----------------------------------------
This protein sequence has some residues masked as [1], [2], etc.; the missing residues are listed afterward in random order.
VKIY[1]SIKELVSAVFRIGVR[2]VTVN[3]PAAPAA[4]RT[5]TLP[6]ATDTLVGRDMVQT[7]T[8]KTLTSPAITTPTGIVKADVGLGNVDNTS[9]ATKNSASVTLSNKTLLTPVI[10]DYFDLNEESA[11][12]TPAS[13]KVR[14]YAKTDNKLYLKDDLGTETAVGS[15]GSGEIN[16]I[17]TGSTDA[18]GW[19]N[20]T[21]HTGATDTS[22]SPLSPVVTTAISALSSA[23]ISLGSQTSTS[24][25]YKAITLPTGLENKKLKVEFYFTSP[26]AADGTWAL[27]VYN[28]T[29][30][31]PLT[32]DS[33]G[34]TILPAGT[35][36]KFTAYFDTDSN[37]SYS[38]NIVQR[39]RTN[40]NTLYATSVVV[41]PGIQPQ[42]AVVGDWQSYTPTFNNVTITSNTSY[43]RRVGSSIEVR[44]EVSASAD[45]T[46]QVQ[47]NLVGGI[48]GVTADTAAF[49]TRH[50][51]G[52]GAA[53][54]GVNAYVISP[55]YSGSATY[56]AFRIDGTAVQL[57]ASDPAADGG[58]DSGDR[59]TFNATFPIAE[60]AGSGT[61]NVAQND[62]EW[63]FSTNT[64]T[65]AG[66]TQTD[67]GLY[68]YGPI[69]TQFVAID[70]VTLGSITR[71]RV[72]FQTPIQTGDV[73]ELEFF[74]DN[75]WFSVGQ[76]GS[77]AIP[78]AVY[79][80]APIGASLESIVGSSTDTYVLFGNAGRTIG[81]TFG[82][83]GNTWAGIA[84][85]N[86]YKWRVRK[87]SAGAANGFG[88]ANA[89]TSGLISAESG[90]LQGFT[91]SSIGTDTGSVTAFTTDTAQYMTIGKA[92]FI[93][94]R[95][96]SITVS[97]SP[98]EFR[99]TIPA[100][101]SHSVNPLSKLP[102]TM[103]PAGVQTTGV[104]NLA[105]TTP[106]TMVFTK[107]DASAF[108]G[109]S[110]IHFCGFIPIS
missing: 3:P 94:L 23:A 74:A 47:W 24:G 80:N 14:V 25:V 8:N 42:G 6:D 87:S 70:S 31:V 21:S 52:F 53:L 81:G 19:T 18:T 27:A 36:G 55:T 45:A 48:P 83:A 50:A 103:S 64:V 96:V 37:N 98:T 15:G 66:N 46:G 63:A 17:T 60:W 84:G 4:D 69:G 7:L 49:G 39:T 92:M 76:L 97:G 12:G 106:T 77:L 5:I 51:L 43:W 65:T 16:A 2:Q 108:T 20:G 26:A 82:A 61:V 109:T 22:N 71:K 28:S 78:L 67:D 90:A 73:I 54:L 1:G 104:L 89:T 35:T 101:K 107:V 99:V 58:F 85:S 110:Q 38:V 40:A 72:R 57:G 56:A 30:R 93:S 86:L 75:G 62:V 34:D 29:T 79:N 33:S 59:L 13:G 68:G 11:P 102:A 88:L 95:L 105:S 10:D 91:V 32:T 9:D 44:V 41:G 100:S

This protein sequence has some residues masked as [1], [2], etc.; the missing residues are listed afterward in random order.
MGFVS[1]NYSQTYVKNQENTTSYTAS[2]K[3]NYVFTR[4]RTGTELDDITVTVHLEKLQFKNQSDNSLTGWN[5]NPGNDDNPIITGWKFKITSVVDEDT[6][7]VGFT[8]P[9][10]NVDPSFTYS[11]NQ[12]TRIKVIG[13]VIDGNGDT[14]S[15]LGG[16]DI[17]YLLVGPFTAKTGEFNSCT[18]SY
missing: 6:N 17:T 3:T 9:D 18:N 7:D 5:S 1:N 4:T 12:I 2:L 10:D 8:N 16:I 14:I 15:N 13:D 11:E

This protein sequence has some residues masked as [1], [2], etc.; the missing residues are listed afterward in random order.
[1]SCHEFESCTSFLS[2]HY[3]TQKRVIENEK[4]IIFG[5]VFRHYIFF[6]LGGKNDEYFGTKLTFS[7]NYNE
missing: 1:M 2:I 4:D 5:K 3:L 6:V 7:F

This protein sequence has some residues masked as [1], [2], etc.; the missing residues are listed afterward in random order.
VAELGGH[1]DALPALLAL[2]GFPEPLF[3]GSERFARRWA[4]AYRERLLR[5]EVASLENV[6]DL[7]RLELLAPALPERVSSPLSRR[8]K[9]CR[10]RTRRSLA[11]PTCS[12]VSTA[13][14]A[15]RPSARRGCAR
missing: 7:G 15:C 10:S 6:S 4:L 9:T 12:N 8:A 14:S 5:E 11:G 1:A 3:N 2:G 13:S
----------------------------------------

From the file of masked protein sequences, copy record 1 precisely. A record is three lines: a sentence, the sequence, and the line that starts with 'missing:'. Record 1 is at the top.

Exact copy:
This protein sequence has some residues masked as [1], [2], etc.; the missing residues are listed afterward in random order.
VKIY[1]SIKELVSAVFRIGVR[2]VTVN[3]PAAPAA[4]RT[5]TLP[6]ATDTLVGRDMVQT[7]T[8]KTLTSPAITTPTGIVKADVGLGNVDNTS[9]ATKNSASVTLSNKTLLTPVI[10]DYFDLNEESA[11][12]TPAS[13]KVR[14]YAKTDNKLYLKDDLGTETAVGS[15]GSGEIN[16]I[17]TGSTDA[18]GW[19]N[20]T[21]HTGATDTS[22]SPLSPVVTTAISALSSA[23]ISLGSQTSTS[24][25]YKAITLPTGLENKKLKVEFYFTSP[26]AADGTWAL[27]VYN[28]T[29][30][31]PLT[32]DS[33]G[34]TILPAGT[35][36]KFTAYFDTDSN[37]SYS[38]NIVQR[39]RTN[40]NTLYATSVVV[41]PGIQPQ[42]AVVGDWQSYTPTFNNVTITSNTSY[43]RRVGSSIEVR[44]EVSASAD[45]T[46]QVQ[47]NLVGGI[48]GVTADTAAF[49]TRH[50][51]G[52]GAA[53][54]GVNAYVISP[55]YSGSATY[56]AFRIDGTAVQL[57]ASDPAADGG[58]DSGDR[59]TFNATFPIAE[60]AGSGT[61]NVAQND[62]EW[63]FSTNT[64]T[65]AG[66]TQTD[67]GLY[68]YGPI[69]TQFVAID[70]VTLGSITR[71]RV[72]FQTPIQTGDV[73]ELEFF[74]DN[75]WFSVGQ[76]GS[77]AIP[78]AVY[79][80]APIGASLESIVGSSTDTYVLFGNAGRTIG[81]TFG[82][83]GNTWAGIA[84][85]N[86]YKWRVRK[87]SAGAANGFG[88]ANA[89]TSGLISAESG[90]LQGFT[91]SSIGTDTGSVTAFTTDTAQYMTIGKA[92]FI[93][94]R[95][96]SITVS[97]SP[98]EFR[99]TIPA[100][101]SHSVNPLSKLP[102]TM[103]PAGVQTTGV[104]NLA[105]TTP[106]TMVFTK[107]DASAF[108]G[109]S[110]IHFCGFIPIS
missing: 3:P 94:L 23:A 74:A 47:W 24:G 80:N 14:V 25:V 8:N 42:G 6:D 87:S 70:S 31:V 21:S 52:F 53:L 81:G 19:T 18:T 27:A 36:G 55:T 45:A 48:P 83:A 50:A 103:S 64:V 96:V 37:N 98:T 15:G 66:N 46:G 63:A 17:T 60:W 84:G 4:D 69:G 7:L 49:G 39:T 92:M 76:L 97:G 12:G 106:T 77:L 5:I 51:L 43:W 65:T 16:A 2:Q 108:T 20:G 26:A 82:A 61:V 109:T 22:N 71:K 28:S 78:L 67:D 90:A 73:I 54:L 1:G 104:L 89:T 35:T 101:K 107:V 99:V 58:F 85:S 110:Q 38:V 40:A 72:R 57:G 56:A 30:R 93:S 86:L 75:G 62:V 34:D 29:T 79:N 33:S 59:L 13:G 68:G 11:P 102:A 88:L 95:L 105:S 10:D 91:V 32:T 9:D 44:V 41:G 100:S